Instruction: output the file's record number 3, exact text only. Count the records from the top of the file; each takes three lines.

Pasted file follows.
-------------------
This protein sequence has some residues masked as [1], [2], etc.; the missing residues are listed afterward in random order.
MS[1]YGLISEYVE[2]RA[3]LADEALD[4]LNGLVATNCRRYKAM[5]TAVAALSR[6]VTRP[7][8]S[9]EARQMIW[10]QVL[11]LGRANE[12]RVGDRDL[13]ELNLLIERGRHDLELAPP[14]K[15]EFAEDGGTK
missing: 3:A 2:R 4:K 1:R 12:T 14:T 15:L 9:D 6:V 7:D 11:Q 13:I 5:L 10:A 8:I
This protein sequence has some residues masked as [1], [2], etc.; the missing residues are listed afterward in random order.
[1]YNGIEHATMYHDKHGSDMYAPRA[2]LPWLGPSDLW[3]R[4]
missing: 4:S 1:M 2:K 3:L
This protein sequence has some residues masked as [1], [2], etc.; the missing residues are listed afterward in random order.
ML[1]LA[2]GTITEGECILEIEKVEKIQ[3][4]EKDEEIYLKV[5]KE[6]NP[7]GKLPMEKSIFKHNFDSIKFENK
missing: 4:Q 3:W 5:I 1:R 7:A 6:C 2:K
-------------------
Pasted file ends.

This protein sequence has some residues masked as [1], [2], etc.; the missing residues are listed afterward in random order.
ML[1]LA[2]GTITEGECILEIEKVEKIQ[3][4]EKDEEIYLKV[5]KE[6]NP[7]GKLPMEKSIFKHNFDSIKFENK
missing: 4:Q 3:W 5:I 1:R 7:A 6:C 2:K